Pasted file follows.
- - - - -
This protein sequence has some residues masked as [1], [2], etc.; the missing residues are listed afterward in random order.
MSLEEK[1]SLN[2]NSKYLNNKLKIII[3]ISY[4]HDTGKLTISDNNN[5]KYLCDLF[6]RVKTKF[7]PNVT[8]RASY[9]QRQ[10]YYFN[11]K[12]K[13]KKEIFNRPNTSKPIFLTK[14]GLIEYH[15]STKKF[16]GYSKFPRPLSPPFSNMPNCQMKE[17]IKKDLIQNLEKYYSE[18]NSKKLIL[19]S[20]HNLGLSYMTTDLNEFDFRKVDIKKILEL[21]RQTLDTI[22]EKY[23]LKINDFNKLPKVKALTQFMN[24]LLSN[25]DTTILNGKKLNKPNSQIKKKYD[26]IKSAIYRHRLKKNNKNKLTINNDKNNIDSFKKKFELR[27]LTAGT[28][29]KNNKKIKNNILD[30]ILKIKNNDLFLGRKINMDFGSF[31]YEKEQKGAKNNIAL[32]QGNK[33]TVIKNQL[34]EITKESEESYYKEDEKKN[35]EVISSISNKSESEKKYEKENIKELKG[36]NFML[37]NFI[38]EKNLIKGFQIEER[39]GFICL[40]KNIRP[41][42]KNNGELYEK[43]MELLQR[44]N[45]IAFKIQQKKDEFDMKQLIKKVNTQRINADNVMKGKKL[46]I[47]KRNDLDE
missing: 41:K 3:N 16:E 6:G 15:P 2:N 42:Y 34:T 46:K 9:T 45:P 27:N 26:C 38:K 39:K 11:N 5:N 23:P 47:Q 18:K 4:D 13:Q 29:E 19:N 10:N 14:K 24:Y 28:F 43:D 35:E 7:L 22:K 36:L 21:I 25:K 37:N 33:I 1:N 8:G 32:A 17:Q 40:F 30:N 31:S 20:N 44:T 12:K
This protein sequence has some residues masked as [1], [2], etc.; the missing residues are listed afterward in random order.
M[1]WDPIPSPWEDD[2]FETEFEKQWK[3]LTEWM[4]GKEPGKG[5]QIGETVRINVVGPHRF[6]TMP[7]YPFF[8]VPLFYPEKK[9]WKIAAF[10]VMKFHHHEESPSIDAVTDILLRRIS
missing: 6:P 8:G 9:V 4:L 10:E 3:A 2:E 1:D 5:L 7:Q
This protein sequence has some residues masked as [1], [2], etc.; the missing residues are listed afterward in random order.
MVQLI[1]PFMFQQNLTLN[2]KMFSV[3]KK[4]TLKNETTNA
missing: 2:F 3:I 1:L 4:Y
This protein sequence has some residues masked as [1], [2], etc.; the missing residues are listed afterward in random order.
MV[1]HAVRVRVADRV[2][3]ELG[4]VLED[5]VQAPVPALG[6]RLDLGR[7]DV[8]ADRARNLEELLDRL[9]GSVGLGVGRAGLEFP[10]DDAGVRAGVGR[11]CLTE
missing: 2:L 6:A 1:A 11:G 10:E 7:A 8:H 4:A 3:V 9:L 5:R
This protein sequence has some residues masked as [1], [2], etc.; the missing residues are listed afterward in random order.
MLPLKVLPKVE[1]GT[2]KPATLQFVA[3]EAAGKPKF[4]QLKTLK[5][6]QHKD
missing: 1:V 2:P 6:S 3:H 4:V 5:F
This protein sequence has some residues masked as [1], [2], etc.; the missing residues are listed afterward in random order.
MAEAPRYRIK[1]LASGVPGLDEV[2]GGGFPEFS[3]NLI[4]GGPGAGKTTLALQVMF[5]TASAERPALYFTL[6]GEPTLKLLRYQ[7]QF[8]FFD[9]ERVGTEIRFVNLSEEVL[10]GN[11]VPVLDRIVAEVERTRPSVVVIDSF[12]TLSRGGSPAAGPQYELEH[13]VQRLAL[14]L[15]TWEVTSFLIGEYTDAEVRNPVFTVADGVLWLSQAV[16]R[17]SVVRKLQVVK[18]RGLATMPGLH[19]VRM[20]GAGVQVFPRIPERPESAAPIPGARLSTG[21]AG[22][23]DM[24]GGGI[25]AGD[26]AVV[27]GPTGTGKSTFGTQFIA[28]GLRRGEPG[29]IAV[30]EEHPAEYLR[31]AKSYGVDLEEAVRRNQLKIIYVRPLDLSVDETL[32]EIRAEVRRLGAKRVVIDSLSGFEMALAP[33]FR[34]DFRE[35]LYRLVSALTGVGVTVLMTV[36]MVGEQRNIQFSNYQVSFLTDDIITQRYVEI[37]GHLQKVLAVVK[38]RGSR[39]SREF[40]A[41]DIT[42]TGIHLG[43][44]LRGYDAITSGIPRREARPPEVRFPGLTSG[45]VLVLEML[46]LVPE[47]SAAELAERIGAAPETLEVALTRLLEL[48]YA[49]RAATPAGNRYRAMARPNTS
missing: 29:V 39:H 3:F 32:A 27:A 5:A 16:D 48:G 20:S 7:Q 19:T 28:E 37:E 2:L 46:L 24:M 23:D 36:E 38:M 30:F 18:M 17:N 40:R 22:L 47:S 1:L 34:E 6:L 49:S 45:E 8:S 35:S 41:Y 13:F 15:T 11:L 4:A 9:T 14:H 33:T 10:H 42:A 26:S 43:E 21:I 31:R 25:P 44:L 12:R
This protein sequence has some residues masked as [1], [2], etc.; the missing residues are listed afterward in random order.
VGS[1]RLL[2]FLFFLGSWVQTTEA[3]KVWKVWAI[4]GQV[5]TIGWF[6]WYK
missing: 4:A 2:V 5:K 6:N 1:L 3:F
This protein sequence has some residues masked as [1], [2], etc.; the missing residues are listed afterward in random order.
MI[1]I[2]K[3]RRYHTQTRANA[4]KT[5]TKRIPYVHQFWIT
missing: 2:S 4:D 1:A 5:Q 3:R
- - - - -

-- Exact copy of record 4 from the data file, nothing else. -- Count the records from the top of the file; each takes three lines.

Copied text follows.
This protein sequence has some residues masked as [1], [2], etc.; the missing residues are listed afterward in random order.
MV[1]HAVRVRVADRV[2][3]ELG[4]VLED[5]VQAPVPALG[6]RLDLGR[7]DV[8]ADRARNLEELLDRL[9]GSVGLGVGRAGLEFP[10]DDAGVRAGVGR[11]CLTE
missing: 2:L 6:A 1:A 11:G 10:E 7:A 8:H 4:A 3:V 9:L 5:R